My stepdown as Washington State Mr. Leather 2015was on Saturday March 19, 2016. Thanks to Hobbit, I have a video of my stepdown speech, which I’ve trimmed and will attached to this post.
Here is my Thank You letter from the contest program:
This last year has been a lot of fun — as it should be!
As I told the judges in my contest interview in 2015, a major personal reason for me to run for Washington State Mr. Leather again — last year was not my first title contest, nor the first time for Washington State — was that having a title sets goals, requirements, and deadlines in front of you, and for myself, that forces me to focus and be my best the entire year.
I will save the meaty items for my on-stage comments and limit this letter to my thank you list. And if I forgot to list you, I promise, it’s only because I forgot, not because I am not thankful.
To the WSMLO board, for your support during the year. And the boards of Seattle Men in Leather and Rain Country Dance Association, beyond your support as clubs and as individuals, for letting me utilize your pull for my events, and for pulling me in to do events for you.
To my clubs and club brothers (and sisters): Seattle Men in Leather, Vancouver Men in Leather, Alameda County Leather Corps, Rainy City Rubbermen, and Seattle Pups & Handlers, plus the support of Seattle girls of Leather and Flaggers PDX. To Rusty and Kent, for style. To Norm, for being a sounding board. To Gylan and Phil, for when I tried to reach too far. To my IML 38 brothers. To Odie, for having the foresight to arrange for our first WSMLO fundraiser last year. And to all my Menagerie fisting bros — (insert clenched fist image here, just because!) — thanks for all the well lubed support. And especially to Cole in Portland and Reid in Vancouver, and Bob from Rubberzone.com.
And above all else, to my sash partners, Liliya and Beau. You are beautiful.By request from one of my Facebook followers, here is a transcription of my speech. (This is an edited transcription, fixing up some of the text to make it more coherent for reading. The speech was followed by awarding a Leather Emerald Award, which I have omitted here. That is why this seems truncated.)
Thank you all for being here tonight.
I’m not going to give the litany of “thank you’s” — that’s all in my step-down letter in the program. Instead, I want to give you a rundown of what I did this last year. Many of you have followed me on Facebook, so you know that I went to Rubout; I went to International Ms. Leather; I went to FistFest twice, in different states; I went to IML; I went to Mid-Atlantic Leather; I went to Folsom Street Fair; I went to Oregon Leather. I don’t know how many trips I took, but one of the key things I want to tell our incoming titleholders and any of you who think about doing this — the number of trips that I took this year that I took because of the title rather than because of my activity in the leather community is two: Folsom Street Fair and Richland Pride.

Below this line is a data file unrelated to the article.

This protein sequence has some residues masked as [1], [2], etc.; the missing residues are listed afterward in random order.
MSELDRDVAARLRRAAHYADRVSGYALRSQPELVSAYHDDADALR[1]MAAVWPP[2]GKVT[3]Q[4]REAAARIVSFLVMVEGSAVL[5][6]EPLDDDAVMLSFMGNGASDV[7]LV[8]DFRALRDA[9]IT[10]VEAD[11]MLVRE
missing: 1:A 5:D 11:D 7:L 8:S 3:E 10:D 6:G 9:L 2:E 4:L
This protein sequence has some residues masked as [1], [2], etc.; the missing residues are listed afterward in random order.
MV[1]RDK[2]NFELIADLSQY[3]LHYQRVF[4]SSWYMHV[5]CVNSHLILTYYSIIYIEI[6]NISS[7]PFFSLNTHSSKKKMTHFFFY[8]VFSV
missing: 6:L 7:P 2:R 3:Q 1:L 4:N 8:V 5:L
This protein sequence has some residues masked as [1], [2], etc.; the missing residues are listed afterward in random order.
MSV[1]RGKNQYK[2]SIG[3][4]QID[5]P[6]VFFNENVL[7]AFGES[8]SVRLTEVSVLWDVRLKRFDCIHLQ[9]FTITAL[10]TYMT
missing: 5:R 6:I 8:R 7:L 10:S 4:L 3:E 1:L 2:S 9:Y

A lot of people come into one of these titles thinking “Oh my god, there’s no way I can put out the effort and put in the extra work to go to all the events and do all the things!” So I want to give our incoming titleholders and any of the rest of you a hint: it is easy if you are already deeply embedded in your local leather community. If you are already in the habit of going to the socials, being involved in the organizations, supporting the existing titleholders, the Sisters, the Court, whatever it is… if you’re already doing all that stuff, it’s 10% more work, plus a couple of fundraisers. Which is still a lot of work! But it isn’t this humongous mountain to climb; it’s a hill. If you are interested in being involved in the title community, be involved in the leather community. It’s easier, and it will make you a whole lot happier.
Beyond that, I got to do three workshops this year: one for Seattle girls of Leather, one for Seattle Men in Leather, and one for FlaggersPDX in Portland, and I’ll be doing two more for CLAW in Cleveland next month. I hosted eight play parties this year — my travel fund is based on having people over to my place to have sex. One of the things you will hear for the titleholders is “Your year is what you make of it” or “Your year is your own”. That never gets explained to people, so let me explain it to you. If your passion is traveling all over the country spreading Washington love, do that. If you passion is teaching workshops, sharing your skills, do that. If your passion is expanding the sexual community in the area, do that. But for God’s sake, do something!
One other piece of “explaining it all for you” is something that our incoming titleholders and everybody else hears a lot: “The title patch is a target” and “The leather community is full of politics”. So here’s another secret: half of the politics is self-generated. We make our own Hell. Don’t send yourself to Hell, and you won’t suffer the politics. If you don’t give them something to aim at, the target is not a patch… er, the patch is not a target. Live your life as a titleholder, as a leathermen or leatherwoman, open and free and proud and all these things that you hear horror stories of probably will not happen. Be bulletproof.
I wanted to also share three pieces of advice that I have gained from people over the years:
- From George Wong, who was one of the founders of Avatar in Los Angeles, rest his soul. He told me at IML years ago: “Never tell them you’re tired. Tell them you’re weary, because if you tell them you’re tired, they might agree with you.”
- From previous year’s IMsL, Patty: “At the end of the day, you still have to take out the trash.”
- The other piece comes from before the Internet was the Internet, back circa 1989 on one of the USENET newsgroups — and this is a humbling thing for all of our titleholders — “None of us here are more important than anyone else, some of us just have bigger mouths.” (And are willing to use them.)